Coming up aces

UND Nursing achieves 100-percent pass rate on national exam

Brittany Egeland and Ethan Piemel

Brittany Egeland and Ethan Plemel both passed the national nursing exam on the first try and will be employed by Mayo in the cardiovascular surgery and heart transplant ICU. Photo by Jackie Lorentz/UND Today.

There are tests. And then there are tests.

Brittany Egeland and Ethan Plemel spent weeks studying for four to six hours a day for the national exam that would make them registered nurses.

They knew the test would be tough, and their future depended on passing. If they passed, they both had jobs waiting in the cardiovascular surgery and heart transplant ICU at Mayo Clinic in Rochester.

“It’s very stressful,” said Egeland, a Grand Forks native who recently earned her nursing degree. “You have no idea how you’re doing.”

All nurses must take the National Council Licensure Examination, or NCLEX for short. It has between 75 and 265 questions, and a time limit of six hours. For every right answer, the next question gets more difficult. But if you answer a question wrong, the computer spits out more questions. When it decides you’ve either passed or failed, the test shuts down. Students learn their fate a few days later.

“It’s an awful test to take,” said Stephanie Christian, chair and clinical associate professor of nursing. “It’s just nerve-wracking. We prepare students as much as possible so they pass. You need to demonstrate knowledge, higher level judgment and the ability to set priorities. The computer determines whether the student has the knowledge. Pass or fail, the computer shuts off and you get results in several days.”

“I did a lot of studying,” said Plemel, an Oakes, N.D., native who also graduated in May. “The nursing faculty do a really good job of giving students what they need to succeed at the exam.”

Egeland later learned that she passed the NCLEX after answering 75 questions – the minimum number.

“I studied a lot, and reviewed what we had learned at UND,” she said. “We had learned it all.”

Top scores

For the last three classes, UND Nursing graduates have earned 100 percent pass rates on the exam. The national rate is 85 percent, and UND’s overall pass rates have been between 94 and 100 percent.

“The 100 percent NCLEX pass rate represents mastery over a wide range of UND college courses ranging from anatomy to clinical nursing courses,” said Gayle Roux, dean and professor of the College of Nursing & Professional Disciplines. “The people who contribute to this extraordinary success are wide-reaching including advisors, faculty, clinical instructors, administrators, and, of course, the students and their families. We appreciate each member of the community of learning that has created this benchmark.”

“It’s exciting to know our students all passed,” said Christian. “We want every student to succeed. This speaks to the strength of our students, faculty, and staff. It takes a village to help them succeed.”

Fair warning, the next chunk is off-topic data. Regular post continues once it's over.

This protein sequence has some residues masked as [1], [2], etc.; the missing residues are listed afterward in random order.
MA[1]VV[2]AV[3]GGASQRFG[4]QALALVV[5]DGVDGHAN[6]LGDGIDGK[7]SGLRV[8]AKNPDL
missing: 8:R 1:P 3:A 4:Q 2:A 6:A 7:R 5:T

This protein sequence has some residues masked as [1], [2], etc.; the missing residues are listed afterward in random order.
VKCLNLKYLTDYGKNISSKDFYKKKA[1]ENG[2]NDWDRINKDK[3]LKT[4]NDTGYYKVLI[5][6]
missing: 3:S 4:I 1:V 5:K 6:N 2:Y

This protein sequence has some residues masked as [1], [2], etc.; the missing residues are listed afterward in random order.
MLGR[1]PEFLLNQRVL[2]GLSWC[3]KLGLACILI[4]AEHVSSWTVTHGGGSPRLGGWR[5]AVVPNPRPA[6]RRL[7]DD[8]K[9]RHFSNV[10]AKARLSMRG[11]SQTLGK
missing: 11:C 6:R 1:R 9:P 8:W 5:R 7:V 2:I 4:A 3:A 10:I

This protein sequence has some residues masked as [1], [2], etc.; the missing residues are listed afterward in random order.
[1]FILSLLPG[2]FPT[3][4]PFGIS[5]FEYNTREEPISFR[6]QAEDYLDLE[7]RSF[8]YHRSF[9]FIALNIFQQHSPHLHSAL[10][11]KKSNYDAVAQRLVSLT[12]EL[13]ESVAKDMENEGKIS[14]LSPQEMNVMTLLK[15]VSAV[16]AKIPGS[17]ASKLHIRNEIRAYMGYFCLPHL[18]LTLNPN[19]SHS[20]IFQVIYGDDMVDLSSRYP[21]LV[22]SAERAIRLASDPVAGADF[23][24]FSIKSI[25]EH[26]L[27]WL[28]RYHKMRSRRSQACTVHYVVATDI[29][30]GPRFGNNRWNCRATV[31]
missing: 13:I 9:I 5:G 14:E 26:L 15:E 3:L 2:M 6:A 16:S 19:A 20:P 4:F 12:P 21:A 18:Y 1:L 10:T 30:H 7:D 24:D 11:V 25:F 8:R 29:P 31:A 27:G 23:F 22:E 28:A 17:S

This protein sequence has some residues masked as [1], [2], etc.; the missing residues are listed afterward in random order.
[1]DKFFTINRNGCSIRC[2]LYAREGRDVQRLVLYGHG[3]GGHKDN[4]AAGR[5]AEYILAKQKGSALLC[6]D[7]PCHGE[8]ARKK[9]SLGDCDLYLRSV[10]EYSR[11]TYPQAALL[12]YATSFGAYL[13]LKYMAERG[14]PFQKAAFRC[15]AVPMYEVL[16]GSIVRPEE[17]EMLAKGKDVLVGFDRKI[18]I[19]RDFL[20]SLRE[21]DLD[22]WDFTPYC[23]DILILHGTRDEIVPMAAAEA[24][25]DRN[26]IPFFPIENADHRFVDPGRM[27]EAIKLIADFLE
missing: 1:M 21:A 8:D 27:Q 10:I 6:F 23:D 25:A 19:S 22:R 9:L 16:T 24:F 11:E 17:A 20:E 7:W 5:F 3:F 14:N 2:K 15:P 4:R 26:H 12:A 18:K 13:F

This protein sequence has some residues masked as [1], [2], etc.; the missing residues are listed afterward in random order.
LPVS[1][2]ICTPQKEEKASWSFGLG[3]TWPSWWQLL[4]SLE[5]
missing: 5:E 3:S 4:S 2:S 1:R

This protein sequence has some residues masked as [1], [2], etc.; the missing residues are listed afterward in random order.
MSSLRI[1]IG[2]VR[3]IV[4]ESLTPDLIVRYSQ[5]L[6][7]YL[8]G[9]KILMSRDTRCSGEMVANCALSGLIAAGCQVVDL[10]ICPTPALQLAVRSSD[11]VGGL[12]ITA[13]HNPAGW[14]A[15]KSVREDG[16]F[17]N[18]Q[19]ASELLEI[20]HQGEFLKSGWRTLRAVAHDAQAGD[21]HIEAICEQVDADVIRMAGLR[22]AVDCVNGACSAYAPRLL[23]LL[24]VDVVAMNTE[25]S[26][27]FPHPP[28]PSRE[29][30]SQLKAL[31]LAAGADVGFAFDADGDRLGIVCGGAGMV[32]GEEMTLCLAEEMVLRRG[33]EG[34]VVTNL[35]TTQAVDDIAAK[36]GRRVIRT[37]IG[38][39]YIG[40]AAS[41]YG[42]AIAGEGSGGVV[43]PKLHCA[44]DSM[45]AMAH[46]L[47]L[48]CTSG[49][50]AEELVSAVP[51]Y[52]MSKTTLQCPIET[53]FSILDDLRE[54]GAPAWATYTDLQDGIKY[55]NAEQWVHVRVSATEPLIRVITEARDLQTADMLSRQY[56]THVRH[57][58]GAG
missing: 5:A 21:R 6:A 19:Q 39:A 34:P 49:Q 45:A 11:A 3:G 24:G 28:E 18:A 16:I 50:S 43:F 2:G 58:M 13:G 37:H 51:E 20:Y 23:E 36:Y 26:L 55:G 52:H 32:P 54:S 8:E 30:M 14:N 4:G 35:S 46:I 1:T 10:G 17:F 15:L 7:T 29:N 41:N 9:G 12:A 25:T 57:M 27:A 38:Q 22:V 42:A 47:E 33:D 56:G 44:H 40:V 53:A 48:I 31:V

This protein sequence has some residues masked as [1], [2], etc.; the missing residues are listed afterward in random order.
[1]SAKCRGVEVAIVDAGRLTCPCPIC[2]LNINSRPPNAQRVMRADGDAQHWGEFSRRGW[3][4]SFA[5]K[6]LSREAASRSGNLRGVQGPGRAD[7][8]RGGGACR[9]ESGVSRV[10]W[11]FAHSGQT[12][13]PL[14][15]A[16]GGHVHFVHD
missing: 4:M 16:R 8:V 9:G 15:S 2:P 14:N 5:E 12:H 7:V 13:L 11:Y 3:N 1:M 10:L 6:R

As a state, North Dakota tends to lead the nation in pass rates for the NCLEX, she added.

“The longer students wait, the less successful they are at passing the exam,” Christian said. “We encourage students to take the test early. We focus on preparing well.”

Students learn about preparing for the exam as soon as they’re admitted to the nursing program.

“There is a lot of faculty time invested,” said Christian. “We assess knowledge throughout the curriculum. We focus on management of care, and give the students diagnostic tests to help them focus their efforts. There is a lot of faculty one-on-one assistance.”

“I think UND did a really great job,” said Egeland. “I’m really happy with my education.” She graduated from the accelerated nursing program, which has the same curriculum as the traditional program, but is faster-paced.

“The professors focus on content relevant to the exam,” said Plemel, who also completed the accelerated nursing program. “It’s rigorous, and I feel prepared to meet the challenge of being an ICU nurse.”

Plemel, who also earned a degree in biology, worked at Altru on the oncology floor.

“I decided to be a nurse because of all the great nurses I worked with,” he said. “Most of them graduated from UND. They talked about the program and how well-recognized it was.”

“This accomplishment from our Nursing graduates is a tremendous example of UND’s focus on developing tomorrow’s Leaders in Action,” said Provost and Vice President for Academic Affairs Tom DiLorenzo. “It serves as a testament to the quality of education our students receive in a profession in such high demand for the communities of our state and region.”

“UND has a great nursing program that’s nationally recognized,” said Egeland, who previously earned a degree in biology and spent time working with marine animals on the Gulf Coast before returning to Grand Forks and UND. “A lot of employers seek UND grads. We are well-prepared.”